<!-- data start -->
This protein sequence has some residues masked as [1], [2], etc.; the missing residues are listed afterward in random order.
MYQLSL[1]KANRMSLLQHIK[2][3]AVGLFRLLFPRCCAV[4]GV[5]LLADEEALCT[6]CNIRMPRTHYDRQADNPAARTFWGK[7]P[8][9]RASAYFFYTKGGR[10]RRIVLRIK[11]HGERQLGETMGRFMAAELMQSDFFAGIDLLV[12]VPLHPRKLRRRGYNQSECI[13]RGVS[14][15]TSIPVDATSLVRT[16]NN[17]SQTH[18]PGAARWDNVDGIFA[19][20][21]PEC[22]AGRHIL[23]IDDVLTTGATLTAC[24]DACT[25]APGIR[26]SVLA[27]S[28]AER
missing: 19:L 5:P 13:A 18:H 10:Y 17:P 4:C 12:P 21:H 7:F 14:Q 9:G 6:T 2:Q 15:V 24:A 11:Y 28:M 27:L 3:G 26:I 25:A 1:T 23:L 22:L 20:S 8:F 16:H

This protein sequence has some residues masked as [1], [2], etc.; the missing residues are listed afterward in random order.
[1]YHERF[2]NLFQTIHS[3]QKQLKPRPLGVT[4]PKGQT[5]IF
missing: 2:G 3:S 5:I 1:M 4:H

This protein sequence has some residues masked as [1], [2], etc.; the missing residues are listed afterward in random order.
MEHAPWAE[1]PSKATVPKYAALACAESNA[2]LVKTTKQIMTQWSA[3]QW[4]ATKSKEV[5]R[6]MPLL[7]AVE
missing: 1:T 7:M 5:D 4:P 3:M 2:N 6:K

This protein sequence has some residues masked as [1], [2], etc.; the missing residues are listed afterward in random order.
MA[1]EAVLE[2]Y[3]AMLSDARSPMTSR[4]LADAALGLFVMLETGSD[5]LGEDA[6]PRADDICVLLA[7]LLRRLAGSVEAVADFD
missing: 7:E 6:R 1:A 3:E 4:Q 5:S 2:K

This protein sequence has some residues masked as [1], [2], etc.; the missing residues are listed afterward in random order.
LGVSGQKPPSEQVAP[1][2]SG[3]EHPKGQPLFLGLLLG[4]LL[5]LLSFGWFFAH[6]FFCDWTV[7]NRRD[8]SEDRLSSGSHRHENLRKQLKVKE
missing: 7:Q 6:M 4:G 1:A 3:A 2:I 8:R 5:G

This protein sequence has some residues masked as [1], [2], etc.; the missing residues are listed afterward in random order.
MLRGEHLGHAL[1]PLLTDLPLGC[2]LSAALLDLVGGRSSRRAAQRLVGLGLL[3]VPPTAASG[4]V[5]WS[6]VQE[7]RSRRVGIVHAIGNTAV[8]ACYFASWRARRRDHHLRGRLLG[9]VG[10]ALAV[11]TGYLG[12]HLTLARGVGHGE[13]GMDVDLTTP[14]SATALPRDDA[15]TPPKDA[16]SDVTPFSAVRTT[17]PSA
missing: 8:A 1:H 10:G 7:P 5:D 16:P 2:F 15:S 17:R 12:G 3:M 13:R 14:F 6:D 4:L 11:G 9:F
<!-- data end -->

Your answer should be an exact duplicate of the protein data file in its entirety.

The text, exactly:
This protein sequence has some residues masked as [1], [2], etc.; the missing residues are listed afterward in random order.
MYQLSL[1]KANRMSLLQHIK[2][3]AVGLFRLLFPRCCAV[4]GV[5]LLADEEALCT[6]CNIRMPRTHYDRQADNPAARTFWGK[7]P[8][9]RASAYFFYTKGGR[10]RRIVLRIK[11]HGERQLGETMGRFMAAELMQSDFFAGIDLLV[12]VPLHPRKLRRRGYNQSECI[13]RGVS[14][15]TSIPVDATSLVRT[16]NN[17]SQTH[18]PGAARWDNVDGIFA[19][20][21]PEC[22]AGRHIL[23]IDDVLTTGATLTAC[24]DACT[25]APGIR[26]SVLA[27]S[28]AER
missing: 19:L 5:P 13:A 18:H 10:Y 17:P 4:C 12:P 21:H 7:F 14:Q 9:G 6:T 2:Q 15:V 24:A 11:Y 28:M 27:L 3:G 26:I 25:A 1:T 23:L 22:L 20:S 8:F 16:H

This protein sequence has some residues masked as [1], [2], etc.; the missing residues are listed afterward in random order.
[1]YHERF[2]NLFQTIHS[3]QKQLKPRPLGVT[4]PKGQT[5]IF
missing: 2:G 3:S 5:I 1:M 4:H

This protein sequence has some residues masked as [1], [2], etc.; the missing residues are listed afterward in random order.
MEHAPWAE[1]PSKATVPKYAALACAESNA[2]LVKTTKQIMTQWSA[3]QW[4]ATKSKEV[5]R[6]MPLL[7]AVE
missing: 1:T 7:M 5:D 4:P 3:M 2:N 6:K

This protein sequence has some residues masked as [1], [2], etc.; the missing residues are listed afterward in random order.
MA[1]EAVLE[2]Y[3]AMLSDARSPMTSR[4]LADAALGLFVMLETGSD[5]LGEDA[6]PRADDICVLLA[7]LLRRLAGSVEAVADFD
missing: 7:E 6:R 1:A 3:E 4:Q 5:S 2:K

This protein sequence has some residues masked as [1], [2], etc.; the missing residues are listed afterward in random order.
LGVSGQKPPSEQVAP[1][2]SG[3]EHPKGQPLFLGLLLG[4]LL[5]LLSFGWFFAH[6]FFCDWTV[7]NRRD[8]SEDRLSSGSHRHENLRKQLKVKE
missing: 7:Q 6:M 4:G 1:A 3:A 2:I 8:R 5:G

This protein sequence has some residues masked as [1], [2], etc.; the missing residues are listed afterward in random order.
MLRGEHLGHAL[1]PLLTDLPLGC[2]LSAALLDLVGGRSSRRAAQRLVGLGLL[3]VPPTAASG[4]V[5]WS[6]VQE[7]RSRRVGIVHAIGNTAV[8]ACYFASWRARRRDHHLRGRLLG[9]VG[10]ALAV[11]TGYLG[12]HLTLARGVGHGE[13]GMDVDLTTP[14]SATALPRDDA[15]TPPKDA[16]SDVTPFSAVRTT[17]PSA
missing: 8:A 1:H 10:G 7:P 5:D 16:P 2:F 15:S 17:R 12:G 3:M 13:R 14:F 6:D 4:L 11:G 9:F